Online is a savage world. A couple of months ago the Simon Kelner, the Editor-in-Chief of English newspaper The Independent told the UK Press Gazette that the website must come second. “Kelner also said the economics of newspapers were ‘fundamentally flawed’ and that he didn’t see the advertising market improving. “If you have an exclusive story at five o’clock to go in the following day’s newspaper, the idea that you would put it on the website for nothing strikes me as complete madness. Our relationship with our own website is one where the paper is first and foremost, and the website comes second. Until there is a model for making money out of a newspaper website, we’re not going to plough millions of pounds into it.” “
Simon Kelner created a more “compact” tabloid edition of The Indepent to save on newsprint costs, and has strong concepts for raising revenue and making newspapers more relevant. In an interview with Evening Standard journalist David Rowan he talked about raising the cover price of newspapers (although he doesn’t want to be the first one to do this). “We sell our product far too cheaply, and cover prices have got to go up. A daily paper should be a pound, a Saturday and a Sunday quality paper should be heading up to £2.That’s when the economics change, and you can put more investment in the journalism and be less at the mercy of the vagaries of the advertising market.”
I’ve been without my beloved Internet for going on a week now, which means I’ve heard precious little in the way of news. I heard second and third hand about the Chasers awesome arrest, I had to text five different people to find out who got booted from Idol on Monday night as I missed the eviction show, and I hit the IMDb in haste today to see how Ricky Gervais went at the Emmys. Pointless entertainment news is why the Internet was invented, right?
While it’s good I finally get to see the Britney video everyone’s talking about (this week has really demonstrated to me how quickly hot news becomes old news), I did not enjoy booting up today to find out authors Madeleine L’Engle and Robert Jordan had passed. While not especially fond of the works of either, I know how much they’ve given to my best friend, who will be as shocked when I relay the news to her (she has no Internet at all—and sometimes I envy her).
Poultrygeist: Night of the Chicken Dead, is currently playing on select dates around the country. The next screening will take place on 21 September, 2007 at the Loft Cinema in Tuscon, AZ. More information can be found by clicking here Troma titan Lloyd Kaufman will be there, in person, and there’s a chance to “Win a Date” with the noted director (along with actress Elske McCain. Addition rules of the contest can be seen by clicking
It really is a shame that the once mighty Troma trademark has been tarnished as of late. Thanks to DVD, which brought film’s tempting technological reach to the greater unwashed, wannabe Toxic Avengers have tried their hand at mimicking the blood and guts mastery of Lloyd Kaufman and the gang. Usually unable to emulate the craven cartoon qualities and joyful junkiness of the indie icon, they go for the gross and the easy arterial spray. Missing is the message, the satiric overtones, the clear love of cinema, and the devotion to art that comes from the company. In its place is a subpar substitute that has out of touch critics referencing all horror comedy by a slanderous descriptive slam. Somewhere along the line, Troma has been turned into a tag for all that is dumb, dopey, schlocky, and stupid.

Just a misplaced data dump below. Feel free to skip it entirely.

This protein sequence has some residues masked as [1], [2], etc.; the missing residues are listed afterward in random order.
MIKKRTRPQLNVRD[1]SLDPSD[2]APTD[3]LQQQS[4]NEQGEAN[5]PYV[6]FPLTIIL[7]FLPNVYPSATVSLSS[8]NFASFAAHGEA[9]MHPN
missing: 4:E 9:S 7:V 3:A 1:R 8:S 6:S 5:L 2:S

Frankly, nothing could be further from the truth – or perhaps a better way of saying it is that there is more to these Manhattan movie mavericks than gore and naked girlies. Perfect proof of this maxim arrives in the soon to be released fast food freak out Poultrygeist: Night of the Chicken Dead. Unlike their camcorder imitators, this is a real celluloid find, a middle finger kiss off to an industry undermining its public with questionable hygiene practices and ever more suspect health concerns. Created by company honcho Lloyd Kaufman after witnessing, first hand, the rat infested foulness of a noted neighborhood franchise, there is as much politics as pus in this whacked out working stiff spectacle. Using a combination of tried and true gruesomeness, a buttload (literally) of toilet humor, a collection of clever songs, and an acerbic insight into the raging corporate machine, he makes a sensational silk purse out of a skidmarked sow’s rear. Toss in some lesbian T&A and you’ve got an exercise in excess that’s a true crude classic.
Our sorted saga begins when Arbie and Wendy, two horny high school graduates, have sex in a local cemetery. They are interrupted by the restless spirits of a disgraced Native American tribe, and afterwards, vow to remain close even as life pulls them apart. Fast forward a few months and the American Chicken Bunker, run by recovering KKK member General Roy Lee, has set up a restaurant right on top of the Indian’s burial base camp. Even worse, the company’s noted livestock atrocities have members of C.L.A.M. (College Lesbians Against Mega-Conglomerates) up in arms. While Denny and the rest of the staff – Carl Jr., Humus, and Paco Bell – try to keep things under control for the grand opening, Arbie learns that Wendy has gone girl, hooking up with angry activist Micki. Joining the General’s team in hopes of winning back his babe, our hero comes face to beak with a collection of undead fouls, and the reanimated resolve of some pretty pissed off pullets.